As seen in abortion politics, the Catholic Church has shaped the lives of women, in particular, in a deep-rooted way. Lyon, a lawyer, noted that she had clients who were in mother and baby homes run by the church, that the Magdalene laundries for “wayward” girls didn’t close until the 1990s. And because Catholicism was a vector of Irish oppression, because Catholics were restricted in property ownership, holding elected office, as well as freely practicing their religion, the freedom to be Catholic held special meaning. Though this has changed, Lyon noted, the politics of abortion for years revolved around the idea that “this is something that distinguished Ireland from those evil brutes across the Irish sea.” The church’s control wasn’t seen as oppression, by many, though Irish feminists continue to fight to make its excesses known.
From outside, she noted, the role Catholicism plays in Ireland is often misread. The conflict in Northern Ireland, for example, is often rendered as simply sectarian infighting, battles between Protestants and Catholics, separated from a history of colonialism and denial of rights to the Catholic population. Within Sinn Féin too there is tension between people who are Catholic nationalists first, some of whom might be quite conservative and religious, and the left-Republicans. “That tension controlled for a long time, for example, the abortion issue, where even though Sinn Féin’s abortion policy was for a long time more progressive than any Dáil parties, you’d never know this because they didn’t talk about it,” Lyon said. She eventually left the party in part because its abortion politics did not keep up with changing views—these days, repealing the eighth amendment polls at 64 percent, though not all those who want repeal would consider themselves pro-choice.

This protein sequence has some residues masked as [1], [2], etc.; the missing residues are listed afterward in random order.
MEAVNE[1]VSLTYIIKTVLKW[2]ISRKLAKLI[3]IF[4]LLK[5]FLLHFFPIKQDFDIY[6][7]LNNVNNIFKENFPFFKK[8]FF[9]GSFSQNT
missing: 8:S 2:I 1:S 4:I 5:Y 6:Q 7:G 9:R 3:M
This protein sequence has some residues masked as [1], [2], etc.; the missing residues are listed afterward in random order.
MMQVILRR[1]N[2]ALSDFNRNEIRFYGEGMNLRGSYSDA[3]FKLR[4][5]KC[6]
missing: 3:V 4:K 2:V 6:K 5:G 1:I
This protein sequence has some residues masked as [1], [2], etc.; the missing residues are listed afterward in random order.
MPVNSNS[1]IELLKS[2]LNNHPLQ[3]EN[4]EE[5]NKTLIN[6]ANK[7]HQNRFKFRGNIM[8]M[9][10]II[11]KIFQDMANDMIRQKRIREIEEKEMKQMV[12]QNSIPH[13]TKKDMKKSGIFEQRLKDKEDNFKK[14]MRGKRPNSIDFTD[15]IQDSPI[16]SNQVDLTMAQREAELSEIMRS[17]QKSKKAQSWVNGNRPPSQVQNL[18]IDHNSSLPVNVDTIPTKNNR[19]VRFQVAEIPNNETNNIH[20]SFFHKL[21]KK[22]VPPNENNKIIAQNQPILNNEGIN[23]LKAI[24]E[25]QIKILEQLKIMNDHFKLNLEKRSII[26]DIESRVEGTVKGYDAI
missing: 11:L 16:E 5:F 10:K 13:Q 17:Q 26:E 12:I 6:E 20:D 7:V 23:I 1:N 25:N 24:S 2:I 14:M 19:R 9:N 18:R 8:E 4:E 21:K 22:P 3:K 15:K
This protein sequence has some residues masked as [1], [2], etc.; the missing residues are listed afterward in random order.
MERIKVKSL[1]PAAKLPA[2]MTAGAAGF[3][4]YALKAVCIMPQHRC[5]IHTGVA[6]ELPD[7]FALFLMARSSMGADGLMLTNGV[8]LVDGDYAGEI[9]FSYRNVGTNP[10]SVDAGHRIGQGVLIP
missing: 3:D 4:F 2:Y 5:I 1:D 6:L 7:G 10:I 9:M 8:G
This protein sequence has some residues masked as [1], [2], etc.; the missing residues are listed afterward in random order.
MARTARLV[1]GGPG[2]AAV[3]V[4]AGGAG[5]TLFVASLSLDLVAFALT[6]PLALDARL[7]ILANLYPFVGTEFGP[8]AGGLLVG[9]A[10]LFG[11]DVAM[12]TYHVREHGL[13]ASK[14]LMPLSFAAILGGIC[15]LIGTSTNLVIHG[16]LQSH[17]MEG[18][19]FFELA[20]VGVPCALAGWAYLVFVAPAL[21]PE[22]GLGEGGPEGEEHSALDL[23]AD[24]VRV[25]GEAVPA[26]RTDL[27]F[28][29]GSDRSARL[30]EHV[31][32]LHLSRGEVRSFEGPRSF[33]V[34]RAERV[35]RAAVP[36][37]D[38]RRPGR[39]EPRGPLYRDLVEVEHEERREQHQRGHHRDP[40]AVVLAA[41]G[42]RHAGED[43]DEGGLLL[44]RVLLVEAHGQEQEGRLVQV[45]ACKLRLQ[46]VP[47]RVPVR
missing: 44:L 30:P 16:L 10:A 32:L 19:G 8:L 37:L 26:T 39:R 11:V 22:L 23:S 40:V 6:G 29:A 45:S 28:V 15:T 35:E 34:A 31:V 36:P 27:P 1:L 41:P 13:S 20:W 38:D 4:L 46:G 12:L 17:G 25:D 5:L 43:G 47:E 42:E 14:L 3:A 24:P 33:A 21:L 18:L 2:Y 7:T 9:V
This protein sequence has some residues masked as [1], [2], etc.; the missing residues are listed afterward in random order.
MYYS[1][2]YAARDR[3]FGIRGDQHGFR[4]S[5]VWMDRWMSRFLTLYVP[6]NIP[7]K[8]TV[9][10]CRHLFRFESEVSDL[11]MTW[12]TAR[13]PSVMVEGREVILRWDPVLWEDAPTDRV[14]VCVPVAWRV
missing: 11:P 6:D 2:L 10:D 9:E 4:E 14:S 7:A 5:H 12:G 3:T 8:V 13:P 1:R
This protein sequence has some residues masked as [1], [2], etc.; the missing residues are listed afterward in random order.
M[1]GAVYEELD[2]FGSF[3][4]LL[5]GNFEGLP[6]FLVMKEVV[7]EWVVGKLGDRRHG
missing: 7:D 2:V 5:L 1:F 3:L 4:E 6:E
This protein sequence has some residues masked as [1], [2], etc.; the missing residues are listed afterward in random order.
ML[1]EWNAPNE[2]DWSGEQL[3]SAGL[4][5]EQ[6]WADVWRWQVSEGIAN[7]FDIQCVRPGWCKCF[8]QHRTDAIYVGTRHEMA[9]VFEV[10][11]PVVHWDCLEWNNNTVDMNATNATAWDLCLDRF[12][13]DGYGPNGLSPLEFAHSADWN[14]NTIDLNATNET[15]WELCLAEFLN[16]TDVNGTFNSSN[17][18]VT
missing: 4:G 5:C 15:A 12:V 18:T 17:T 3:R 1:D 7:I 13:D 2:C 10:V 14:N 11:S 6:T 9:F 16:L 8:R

Lyon is herself an immigrant to Ireland, from the United States, and has seen the country changed by immigration since she first visited in 1996. There were almost no people of color to speak of then, she noted, but a few years later that began to change. But for Ireland, historically the problem has been emigration, as famine, British occupation, recessions and lately, austerity have driven generations from Ireland’s shores to find better fortunes. “I was an emigrant, my parents twice during their adult life were emigrants. Their parents on both sides were emigrants,” said Ó Broin. “We have been a nation of economic migrants, so who are we to say that other people doing exactly what we have done in our lifetime and our parents’ and grandparents’ lifetime have done, that they shouldn’t be able to do that too?”